Downtown “road diet” plan goes forward
Council approves revised spending plan for Petaluma Boulevard South narrowing
Published: Friday, June 24, 2011 at 3:00 a.m.
Last Modified: Friday, June 24, 2011 at 9:58 a.m.
Petaluma Boulevard South will soon be narrowed down as part of a “road diet” plan that was approved for a second time by the City Council on Monday. But not before strong concerns were voiced by downtown businesses who fear the plan would decrease visitors driving to their stores.
The “road diet” is designed to improve bicycle and pedestrian safety by narrowing Petaluma Boulevard South from four lanes to three on a portion between Washington Street and D Street. Instead of two lanes in each direction, the plan calls for one lane each way and a continuous center left-turn lane, allowing more space for bike lanes and parking. The plan was approved by the previous council in October 2010, and relies on a $708,000 grant from the Metropolitan Transportation Commission and a $200,000 match from the city.
But on Monday, the council was asked to approve a revised spending plan for the project. Although the total cost will remain the same, more money had to be directed toward environmental studies required by Caltrans for underground work. The funding for those studies will come from money saved in lower-than-expected construction costs, said Larry Zimmer, the city’s capitol improvements manager.
When the plan was originally approved last year, downtown businesses expressed fears that the road diet would make downtown less accessible for many customers driving to their stores. They also emphasized the need to be kept in the loop throughout the process by city staff and construction crews.
“We agree that we want more and safer access for bikes and pedestrians,” said Jeff Mayne, past president of the Petaluma Downtown Association. “But we and many of our businesses feel like we are kind of ‘in the dark’ about the issue.”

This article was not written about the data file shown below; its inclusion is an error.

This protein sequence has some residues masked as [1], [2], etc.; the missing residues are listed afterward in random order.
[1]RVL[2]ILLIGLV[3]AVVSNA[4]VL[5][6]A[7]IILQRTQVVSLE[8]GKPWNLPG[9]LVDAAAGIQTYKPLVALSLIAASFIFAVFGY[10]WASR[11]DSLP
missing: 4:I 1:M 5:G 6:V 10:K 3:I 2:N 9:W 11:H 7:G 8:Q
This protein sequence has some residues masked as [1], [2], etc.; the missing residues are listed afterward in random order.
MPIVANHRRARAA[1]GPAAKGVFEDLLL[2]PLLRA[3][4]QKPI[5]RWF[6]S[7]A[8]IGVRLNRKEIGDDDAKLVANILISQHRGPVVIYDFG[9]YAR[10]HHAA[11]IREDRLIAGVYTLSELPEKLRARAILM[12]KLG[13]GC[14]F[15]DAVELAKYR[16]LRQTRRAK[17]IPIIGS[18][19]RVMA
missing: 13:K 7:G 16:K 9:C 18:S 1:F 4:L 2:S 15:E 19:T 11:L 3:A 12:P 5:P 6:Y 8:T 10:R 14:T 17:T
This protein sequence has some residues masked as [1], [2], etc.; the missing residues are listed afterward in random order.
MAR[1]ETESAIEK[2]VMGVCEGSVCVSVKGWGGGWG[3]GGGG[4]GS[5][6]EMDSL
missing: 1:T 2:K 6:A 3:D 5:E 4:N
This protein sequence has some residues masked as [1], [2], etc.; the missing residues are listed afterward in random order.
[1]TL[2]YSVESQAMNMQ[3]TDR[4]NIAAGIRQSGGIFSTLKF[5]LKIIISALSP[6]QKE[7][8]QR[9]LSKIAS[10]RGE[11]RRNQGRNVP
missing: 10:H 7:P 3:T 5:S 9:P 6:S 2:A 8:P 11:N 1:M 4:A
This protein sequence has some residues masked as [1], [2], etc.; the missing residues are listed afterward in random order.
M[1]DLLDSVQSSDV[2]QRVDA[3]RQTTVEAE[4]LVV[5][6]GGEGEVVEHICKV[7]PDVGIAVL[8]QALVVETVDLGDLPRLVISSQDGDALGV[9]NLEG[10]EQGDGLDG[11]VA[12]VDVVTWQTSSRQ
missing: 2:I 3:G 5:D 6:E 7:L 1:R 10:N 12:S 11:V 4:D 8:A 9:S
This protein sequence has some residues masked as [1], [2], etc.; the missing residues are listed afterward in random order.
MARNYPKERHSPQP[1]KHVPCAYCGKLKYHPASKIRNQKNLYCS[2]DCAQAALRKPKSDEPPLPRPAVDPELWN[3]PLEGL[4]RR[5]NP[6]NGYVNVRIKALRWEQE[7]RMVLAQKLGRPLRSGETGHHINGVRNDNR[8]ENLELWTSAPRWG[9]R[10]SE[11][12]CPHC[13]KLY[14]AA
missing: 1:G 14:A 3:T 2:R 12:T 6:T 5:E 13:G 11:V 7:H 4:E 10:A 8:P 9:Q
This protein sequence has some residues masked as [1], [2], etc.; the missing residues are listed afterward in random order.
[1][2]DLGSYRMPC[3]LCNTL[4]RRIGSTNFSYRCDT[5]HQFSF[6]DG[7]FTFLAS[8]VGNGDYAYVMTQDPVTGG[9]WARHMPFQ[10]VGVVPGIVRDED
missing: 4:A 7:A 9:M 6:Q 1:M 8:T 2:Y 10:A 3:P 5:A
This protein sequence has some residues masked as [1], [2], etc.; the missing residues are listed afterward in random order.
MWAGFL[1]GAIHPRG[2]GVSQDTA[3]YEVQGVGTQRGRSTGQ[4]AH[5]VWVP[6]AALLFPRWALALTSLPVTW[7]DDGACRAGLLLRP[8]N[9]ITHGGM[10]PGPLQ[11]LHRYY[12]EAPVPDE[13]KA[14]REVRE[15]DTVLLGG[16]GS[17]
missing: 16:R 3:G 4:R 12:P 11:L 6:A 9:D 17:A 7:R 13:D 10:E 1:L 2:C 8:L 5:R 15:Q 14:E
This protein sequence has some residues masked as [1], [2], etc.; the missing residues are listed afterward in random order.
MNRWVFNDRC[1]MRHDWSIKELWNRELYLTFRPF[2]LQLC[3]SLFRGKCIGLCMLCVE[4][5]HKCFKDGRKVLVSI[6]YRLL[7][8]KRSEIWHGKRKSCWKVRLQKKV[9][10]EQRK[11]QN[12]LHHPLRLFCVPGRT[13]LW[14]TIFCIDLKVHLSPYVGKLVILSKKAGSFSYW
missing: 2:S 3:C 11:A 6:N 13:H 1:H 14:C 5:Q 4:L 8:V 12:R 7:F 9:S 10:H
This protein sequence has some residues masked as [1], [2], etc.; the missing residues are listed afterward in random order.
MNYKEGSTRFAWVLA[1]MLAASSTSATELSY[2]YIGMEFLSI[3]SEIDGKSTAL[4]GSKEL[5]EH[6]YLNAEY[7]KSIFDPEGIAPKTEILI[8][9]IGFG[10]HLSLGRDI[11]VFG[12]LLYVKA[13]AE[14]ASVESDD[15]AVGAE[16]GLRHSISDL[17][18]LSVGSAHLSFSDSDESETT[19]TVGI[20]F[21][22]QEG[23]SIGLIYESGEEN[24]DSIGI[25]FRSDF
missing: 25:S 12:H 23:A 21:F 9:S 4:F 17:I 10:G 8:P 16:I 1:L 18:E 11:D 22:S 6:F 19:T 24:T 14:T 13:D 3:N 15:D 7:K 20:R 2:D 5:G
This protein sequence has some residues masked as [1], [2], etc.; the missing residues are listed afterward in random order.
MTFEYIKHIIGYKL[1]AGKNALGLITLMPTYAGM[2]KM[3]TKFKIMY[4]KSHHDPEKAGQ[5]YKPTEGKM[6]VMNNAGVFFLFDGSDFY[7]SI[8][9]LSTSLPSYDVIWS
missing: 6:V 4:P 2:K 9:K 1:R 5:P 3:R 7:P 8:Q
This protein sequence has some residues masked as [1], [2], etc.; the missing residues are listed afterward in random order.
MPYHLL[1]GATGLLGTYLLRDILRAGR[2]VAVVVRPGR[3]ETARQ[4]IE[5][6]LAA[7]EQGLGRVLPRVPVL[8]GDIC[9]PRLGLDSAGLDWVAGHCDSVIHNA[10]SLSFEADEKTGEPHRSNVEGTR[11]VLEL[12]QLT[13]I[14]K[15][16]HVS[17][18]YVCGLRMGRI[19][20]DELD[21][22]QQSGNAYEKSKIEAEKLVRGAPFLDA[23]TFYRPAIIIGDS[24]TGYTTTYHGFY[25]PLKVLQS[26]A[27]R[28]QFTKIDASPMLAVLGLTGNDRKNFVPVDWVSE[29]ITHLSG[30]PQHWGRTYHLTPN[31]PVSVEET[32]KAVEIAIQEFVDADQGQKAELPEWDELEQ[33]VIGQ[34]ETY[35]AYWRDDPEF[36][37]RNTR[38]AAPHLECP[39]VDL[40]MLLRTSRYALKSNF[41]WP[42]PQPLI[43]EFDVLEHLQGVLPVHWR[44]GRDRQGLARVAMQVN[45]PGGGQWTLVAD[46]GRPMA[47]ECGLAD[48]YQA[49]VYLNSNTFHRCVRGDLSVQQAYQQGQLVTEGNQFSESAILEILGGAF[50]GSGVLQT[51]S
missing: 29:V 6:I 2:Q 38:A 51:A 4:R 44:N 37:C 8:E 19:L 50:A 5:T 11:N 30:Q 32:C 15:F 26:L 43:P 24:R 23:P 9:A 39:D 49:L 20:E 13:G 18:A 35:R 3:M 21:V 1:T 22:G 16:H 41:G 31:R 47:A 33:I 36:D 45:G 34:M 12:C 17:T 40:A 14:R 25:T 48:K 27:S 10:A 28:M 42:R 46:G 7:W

“I believe it will actually create more traffic problems,” said Linda Postenrieder, owner of Pelican Art Gallery, who was worried about where delivery trucks would stop.
But city staff, who consulted with the businesses before applying for the grant, said they plan to continue to meet with businesses to address delivery, parking, and other issues as the project moves forward.
“I can assure you the communications will be open,” said Zimmer.
“There have been no attempts to include people in the process (so far) because the process hasn’t started yet,” he said, noting that construction won’t start for at least one year as planning continues.
Zimmer also said that a previous road diet project on Petaluma Boulevard North in 2008 has proved successful in reducing collisions. Twenty accidents were reported there between 2005 and 2005, while only nine came after the road diet, from 2007 to 2009.
The council ultimately approved the revised spending plan on a 4-3 vote, but road safety and consideration of businesses surfaced as the main concerns.
“The facts are that the road diet we put in north of Washington Street has proven to be safer,” said Mayor David Glass, who was joined by Chris Albertson, Teresa Barrett and Tiffany Renée in supporting the project.
“On a daily basis, motorists on the Boulevard are not paying attention,” said Renée.
But Mike Harris, Mike Healy and Gabe Kearney were concerned about alienating businesses and said that city money may be better spent on street repairs.
“There is some uncertainty in the project, in my view,” said Harris.
“I think it’s based more on wishful thinking than sound analysis,” said Healy about the benefits of the project.
Construction, which includes re-painting roads and installing signs, should start in summer 2012 and is expected to be finished in October 2012, according to city staff.
(Contact Philip Riley at email@example.com)
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